_ The Nobodies _
When I first moved to New York City in late winter of 2006, things were much different here than they are now. My rent for a generously-sized (relatively speaking, of course) one bedroom apartment in Upper Manhattan was a semi-reasonable $1k a month, a metro card was $76 for a 30-day pass, and my favourite breakfast — bacon-egg-and-cheese on a roll — was a buck-seventy-five. Doable, yet still extremely tight financially, for a publishing employee by day and visual artist by night. Remnants of old New York were still to be found: the supremely divy, yet ultimately hip, Mars Bar; graffiti laden PS1 in Queens; and Brooklyn was a haven for the struggling artist of this city. There was a prevalent homeless population (let’s face it, there’ll always be one in New York City), but not one that caused any type of concern. After all, that was just one of the many aspects of what made the gritty city so gritty and prompted me to set up shop here in the first place.
In only ten short years, I’ve seen my city split in half by a rising cost of living and jobs that can’t sustain that standard of living. Minimum wage has increased by a paltry $1.85 since January 2007, yet rents, transportation, and a general cost of living have shot up exponentially. A monthly subway pass has gone from $76 to $116 — a 65% increase since I first became a straphanger. Rents in Manhattan have risen steadily for years and the construction of luxury residences have exploded. According to one report*, there are more apartments available in New York City renting for over $15,000 per month than there are apartments renting for under $2,000, with the vast majority of rentals in the $2,000-$4,000 range. My bacon-egg-and-cheese? Practically doubled in price. The only upside is the quality has remained the same — which ain’t sayin’ much. It’s hard to make a bad bacon-egg-and-cheese sandwich. Old New York is slowly, but surely being cleared away. Both Mars Bar and PS1 are gone; razed to make room for luxury high-rises. And Brooklyn? The rent there has gone on to surpass that of Manhattan. Not surprisingly, the homeless population has exploded in recent years. Street dwellers and panhandlers are ubiquitous, makeshift encampments scatter the streets, and the subway is almost a public housing complex unto itself. It’s not quite an epidemic these days, but it’s not exactly just another accoutrement of city life anymore, either.
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These photos are part of an ongoing project focusing on New York City and the marginalised residents of this metropolis. Disenchanted and disenfranchised, the average city dweller is becoming overwhelmed by these astronomical rents and the rising cost of living; many driven to the streets where they now “reside.” Loneliness and isolation permeates the faces of these unfortunates who struggle through an abyss of financial hardship now that the middle class is slowly dying and minimum wage is less than a living one. This harsh reality is a direct contrast to what New York has now become: a haven for billionaires and the super rich who drop tens, if not hundreds, of millions of dollars on top tier real estate, while those in the streets lay their heads on concrete and cardboard each night. This series of photos offers a glimpse into their lives through a select few faces that represent the entirety of those struggling through contemporary New York City.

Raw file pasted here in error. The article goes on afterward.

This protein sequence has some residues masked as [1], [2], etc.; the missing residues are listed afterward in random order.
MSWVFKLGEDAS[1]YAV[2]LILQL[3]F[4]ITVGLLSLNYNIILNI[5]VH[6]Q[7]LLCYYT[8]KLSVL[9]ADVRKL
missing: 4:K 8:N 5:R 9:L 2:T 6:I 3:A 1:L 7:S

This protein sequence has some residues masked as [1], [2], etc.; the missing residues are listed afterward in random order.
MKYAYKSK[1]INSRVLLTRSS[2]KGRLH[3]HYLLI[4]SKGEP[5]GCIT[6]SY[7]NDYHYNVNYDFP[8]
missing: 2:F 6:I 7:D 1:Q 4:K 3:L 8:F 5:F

Joseph Patrick Conroy
Joseph Patrick Conroy is an award-winning narrative filmmaker, music video director, and photographer. His work has been screened at various film festivals, and has garnered praise for its highly-stylized cinematography and unique approach to visual storytelling. Joseph’s thirst for cinematic knowledge and technical mastery of his craft has led him to shoot projects on widely varying formats, including Super 8mm, VHS, digital video, iPhones, HDSLR, and digital cinema cameras. This knowledge has led him to speaking engagements on the process of filmmaking at high schools in New Jersey and Pennsylvania, as well as film festival Q&A panels. In addition to working on his own projects, he currently freelances as a director/cinematographer/editor.